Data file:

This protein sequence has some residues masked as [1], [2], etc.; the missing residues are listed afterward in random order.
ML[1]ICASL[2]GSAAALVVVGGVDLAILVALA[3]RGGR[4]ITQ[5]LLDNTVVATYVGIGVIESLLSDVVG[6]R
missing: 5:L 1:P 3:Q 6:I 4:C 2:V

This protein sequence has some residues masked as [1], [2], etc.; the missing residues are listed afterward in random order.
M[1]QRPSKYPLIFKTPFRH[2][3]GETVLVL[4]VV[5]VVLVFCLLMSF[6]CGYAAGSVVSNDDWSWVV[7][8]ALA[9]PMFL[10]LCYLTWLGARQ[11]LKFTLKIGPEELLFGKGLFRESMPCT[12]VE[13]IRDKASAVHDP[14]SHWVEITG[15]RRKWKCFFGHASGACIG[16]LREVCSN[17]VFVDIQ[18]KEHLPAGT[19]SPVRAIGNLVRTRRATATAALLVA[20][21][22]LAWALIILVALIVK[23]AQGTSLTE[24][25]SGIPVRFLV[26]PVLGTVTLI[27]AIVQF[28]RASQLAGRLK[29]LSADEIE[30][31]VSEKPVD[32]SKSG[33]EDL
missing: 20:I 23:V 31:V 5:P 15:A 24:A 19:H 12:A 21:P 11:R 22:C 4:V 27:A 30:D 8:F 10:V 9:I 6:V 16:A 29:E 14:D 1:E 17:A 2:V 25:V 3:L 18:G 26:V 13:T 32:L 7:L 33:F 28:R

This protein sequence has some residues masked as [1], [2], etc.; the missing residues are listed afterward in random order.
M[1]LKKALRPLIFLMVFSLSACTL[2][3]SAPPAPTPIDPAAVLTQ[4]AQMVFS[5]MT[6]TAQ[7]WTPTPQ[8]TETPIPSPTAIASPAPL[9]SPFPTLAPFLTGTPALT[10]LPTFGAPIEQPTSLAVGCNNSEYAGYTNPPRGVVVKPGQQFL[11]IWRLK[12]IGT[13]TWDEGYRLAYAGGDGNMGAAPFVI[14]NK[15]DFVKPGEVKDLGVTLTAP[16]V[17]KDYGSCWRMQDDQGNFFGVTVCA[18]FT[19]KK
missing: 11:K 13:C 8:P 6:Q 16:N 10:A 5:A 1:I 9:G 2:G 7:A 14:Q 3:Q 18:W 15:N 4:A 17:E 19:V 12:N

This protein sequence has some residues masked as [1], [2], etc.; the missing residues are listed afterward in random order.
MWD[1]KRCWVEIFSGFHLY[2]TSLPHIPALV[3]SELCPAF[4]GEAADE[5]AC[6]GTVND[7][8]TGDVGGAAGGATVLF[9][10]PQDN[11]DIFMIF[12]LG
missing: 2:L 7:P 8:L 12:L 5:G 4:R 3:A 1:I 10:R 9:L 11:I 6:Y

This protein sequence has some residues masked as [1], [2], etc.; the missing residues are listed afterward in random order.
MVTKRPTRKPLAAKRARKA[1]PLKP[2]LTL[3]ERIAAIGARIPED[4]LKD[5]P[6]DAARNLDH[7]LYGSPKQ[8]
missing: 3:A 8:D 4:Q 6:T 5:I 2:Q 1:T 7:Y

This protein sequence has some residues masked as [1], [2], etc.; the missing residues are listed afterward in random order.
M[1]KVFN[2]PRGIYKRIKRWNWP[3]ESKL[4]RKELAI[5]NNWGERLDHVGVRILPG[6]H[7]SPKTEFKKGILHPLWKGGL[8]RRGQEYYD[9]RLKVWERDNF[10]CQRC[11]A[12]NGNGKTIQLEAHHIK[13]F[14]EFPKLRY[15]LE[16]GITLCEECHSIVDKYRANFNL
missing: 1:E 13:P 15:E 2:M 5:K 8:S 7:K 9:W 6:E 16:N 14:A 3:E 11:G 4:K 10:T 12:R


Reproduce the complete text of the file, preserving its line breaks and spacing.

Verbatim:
This protein sequence has some residues masked as [1], [2], etc.; the missing residues are listed afterward in random order.
ML[1]ICASL[2]GSAAALVVVGGVDLAILVALA[3]RGGR[4]ITQ[5]LLDNTVVATYVGIGVIESLLSDVVG[6]R
missing: 5:L 1:P 3:Q 6:I 4:C 2:V

This protein sequence has some residues masked as [1], [2], etc.; the missing residues are listed afterward in random order.
M[1]QRPSKYPLIFKTPFRH[2][3]GETVLVL[4]VV[5]VVLVFCLLMSF[6]CGYAAGSVVSNDDWSWVV[7][8]ALA[9]PMFL[10]LCYLTWLGARQ[11]LKFTLKIGPEELLFGKGLFRESMPCT[12]VE[13]IRDKASAVHDP[14]SHWVEITG[15]RRKWKCFFGHASGACIG[16]LREVCSN[17]VFVDIQ[18]KEHLPAGT[19]SPVRAIGNLVRTRRATATAALLVA[20][21][22]LAWALIILVALIVK[23]AQGTSLTE[24][25]SGIPVRFLV[26]PVLGTVTLI[27]AIVQF[28]RASQLAGRLK[29]LSADEIE[30][31]VSEKPVD[32]SKSG[33]EDL
missing: 20:I 23:V 31:V 5:P 15:A 24:A 19:H 12:A 21:P 11:R 22:C 4:V 27:A 30:D 8:F 10:V 9:I 6:V 16:A 29:E 14:D 1:E 17:A 2:V 25:V 3:L 18:G 26:V 13:T 32:L 7:L 33:F 28:R

This protein sequence has some residues masked as [1], [2], etc.; the missing residues are listed afterward in random order.
M[1]LKKALRPLIFLMVFSLSACTL[2][3]SAPPAPTPIDPAAVLTQ[4]AQMVFS[5]MT[6]TAQ[7]WTPTPQ[8]TETPIPSPTAIASPAPL[9]SPFPTLAPFLTGTPALT[10]LPTFGAPIEQPTSLAVGCNNSEYAGYTNPPRGVVVKPGQQFL[11]IWRLK[12]IGT[13]TWDEGYRLAYAGGDGNMGAAPFVI[14]NK[15]DFVKPGEVKDLGVTLTAP[16]V[17]KDYGSCWRMQDDQGNFFGVTVCA[18]FT[19]KK
missing: 11:K 13:C 8:P 6:Q 16:N 10:A 5:A 1:I 9:G 2:G 7:A 14:Q 3:Q 18:W 15:N 4:A 17:E 19:V 12:N

This protein sequence has some residues masked as [1], [2], etc.; the missing residues are listed afterward in random order.
MWD[1]KRCWVEIFSGFHLY[2]TSLPHIPALV[3]SELCPAF[4]GEAADE[5]AC[6]GTVND[7][8]TGDVGGAAGGATVLF[9][10]PQDN[11]DIFMIF[12]LG
missing: 2:L 7:P 8:L 12:L 5:G 4:R 3:A 1:I 10:R 9:L 11:I 6:Y

This protein sequence has some residues masked as [1], [2], etc.; the missing residues are listed afterward in random order.
MVTKRPTRKPLAAKRARKA[1]PLKP[2]LTL[3]ERIAAIGARIPED[4]LKD[5]P[6]DAARNLDH[7]LYGSPKQ[8]
missing: 3:A 8:D 4:Q 6:T 5:I 2:Q 1:T 7:Y

This protein sequence has some residues masked as [1], [2], etc.; the missing residues are listed afterward in random order.
M[1]KVFN[2]PRGIYKRIKRWNWP[3]ESKL[4]RKELAI[5]NNWGERLDHVGVRILPG[6]H[7]SPKTEFKKGILHPLWKGGL[8]RRGQEYYD[9]RLKVWERDNF[10]CQRC[11]A[12]NGNGKTIQLEAHHIK[13]F[14]EFPKLRY[15]LE[16]GITLCEECHSIVDKYRANFNL
missing: 1:E 13:P 15:E 2:M 5:K 8:S 7:K 9:W 6:E 16:N 14:A 3:E 11:G 4:K 10:T 12:R